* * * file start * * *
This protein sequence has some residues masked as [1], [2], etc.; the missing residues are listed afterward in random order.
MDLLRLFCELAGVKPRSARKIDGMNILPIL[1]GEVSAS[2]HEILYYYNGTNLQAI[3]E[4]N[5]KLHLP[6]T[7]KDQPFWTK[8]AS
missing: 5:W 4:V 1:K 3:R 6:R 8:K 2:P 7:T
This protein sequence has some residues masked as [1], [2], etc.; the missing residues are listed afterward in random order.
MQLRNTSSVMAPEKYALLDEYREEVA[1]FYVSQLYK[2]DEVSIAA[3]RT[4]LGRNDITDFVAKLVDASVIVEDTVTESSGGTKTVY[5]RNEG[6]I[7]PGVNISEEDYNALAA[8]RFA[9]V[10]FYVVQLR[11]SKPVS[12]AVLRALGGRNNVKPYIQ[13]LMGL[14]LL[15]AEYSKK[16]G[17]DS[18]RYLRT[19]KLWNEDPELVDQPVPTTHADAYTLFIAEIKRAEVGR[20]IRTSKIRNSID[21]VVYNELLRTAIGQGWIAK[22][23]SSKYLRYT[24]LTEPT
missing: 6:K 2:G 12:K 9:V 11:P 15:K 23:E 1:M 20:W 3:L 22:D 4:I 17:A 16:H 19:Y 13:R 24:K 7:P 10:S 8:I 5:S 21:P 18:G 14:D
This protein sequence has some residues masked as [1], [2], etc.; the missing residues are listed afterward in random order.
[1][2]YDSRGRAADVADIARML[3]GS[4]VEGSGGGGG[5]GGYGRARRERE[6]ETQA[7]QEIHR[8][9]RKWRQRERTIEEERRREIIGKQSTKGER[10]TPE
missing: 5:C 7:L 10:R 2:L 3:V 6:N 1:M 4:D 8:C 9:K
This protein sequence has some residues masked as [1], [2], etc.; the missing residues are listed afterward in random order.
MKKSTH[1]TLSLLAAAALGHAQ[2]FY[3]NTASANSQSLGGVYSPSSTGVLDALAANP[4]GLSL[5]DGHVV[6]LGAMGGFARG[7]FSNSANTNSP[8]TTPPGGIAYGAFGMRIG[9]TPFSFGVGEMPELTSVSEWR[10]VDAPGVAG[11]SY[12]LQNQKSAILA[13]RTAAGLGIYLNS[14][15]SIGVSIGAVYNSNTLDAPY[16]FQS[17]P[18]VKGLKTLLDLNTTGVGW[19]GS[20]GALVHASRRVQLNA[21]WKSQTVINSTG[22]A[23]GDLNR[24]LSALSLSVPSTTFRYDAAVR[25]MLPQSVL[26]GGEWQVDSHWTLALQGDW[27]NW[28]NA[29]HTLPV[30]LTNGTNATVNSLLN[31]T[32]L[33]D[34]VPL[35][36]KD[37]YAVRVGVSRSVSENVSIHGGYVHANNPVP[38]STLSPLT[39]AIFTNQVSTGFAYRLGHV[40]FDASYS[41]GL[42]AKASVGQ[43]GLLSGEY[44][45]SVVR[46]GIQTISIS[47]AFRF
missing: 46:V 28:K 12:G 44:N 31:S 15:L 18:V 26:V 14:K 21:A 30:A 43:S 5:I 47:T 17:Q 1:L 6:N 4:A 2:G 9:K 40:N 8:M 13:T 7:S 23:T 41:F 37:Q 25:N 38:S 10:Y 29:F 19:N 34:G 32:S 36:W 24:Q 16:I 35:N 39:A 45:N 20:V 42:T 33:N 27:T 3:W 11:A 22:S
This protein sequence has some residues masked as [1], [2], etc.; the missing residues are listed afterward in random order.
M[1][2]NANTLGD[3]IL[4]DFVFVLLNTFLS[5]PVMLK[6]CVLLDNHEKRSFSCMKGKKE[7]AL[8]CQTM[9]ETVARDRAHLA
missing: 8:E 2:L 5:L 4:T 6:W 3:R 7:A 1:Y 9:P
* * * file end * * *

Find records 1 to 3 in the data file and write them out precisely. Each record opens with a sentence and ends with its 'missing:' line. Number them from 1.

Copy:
This protein sequence has some residues masked as [1], [2], etc.; the missing residues are listed afterward in random order.
MDLLRLFCELAGVKPRSARKIDGMNILPIL[1]GEVSAS[2]HEILYYYNGTNLQAI[3]E[4]N[5]KLHLP[6]T[7]KDQPFWTK[8]AS
missing: 5:W 4:V 1:K 3:R 6:R 8:K 2:P 7:T
This protein sequence has some residues masked as [1], [2], etc.; the missing residues are listed afterward in random order.
MQLRNTSSVMAPEKYALLDEYREEVA[1]FYVSQLYK[2]DEVSIAA[3]RT[4]LGRNDITDFVAKLVDASVIVEDTVTESSGGTKTVY[5]RNEG[6]I[7]PGVNISEEDYNALAA[8]RFA[9]V[10]FYVVQLR[11]SKPVS[12]AVLRALGGRNNVKPYIQ[13]LMGL[14]LL[15]AEYSKK[16]G[17]DS[18]RYLRT[19]KLWNEDPELVDQPVPTTHADAYTLFIAEIKRAEVGR[20]IRTSKIRNSID[21]VVYNELLRTAIGQGWIAK[22][23]SSKYLRYT[24]LTEPT
missing: 6:K 2:G 12:K 9:V 11:P 15:K 23:E 1:M 20:W 3:L 22:D 4:I 17:A 16:H 19:Y 13:R 24:K 7:P 10:S 8:I 5:S 21:P 18:G 14:D
This protein sequence has some residues masked as [1], [2], etc.; the missing residues are listed afterward in random order.
[1][2]YDSRGRAADVADIARML[3]GS[4]VEGSGGGGG[5]GGYGRARRERE[6]ETQA[7]QEIHR[8][9]RKWRQRERTIEEERRREIIGKQSTKGER[10]TPE
missing: 5:C 7:L 10:R 2:L 3:V 6:N 1:M 4:D 8:C 9:K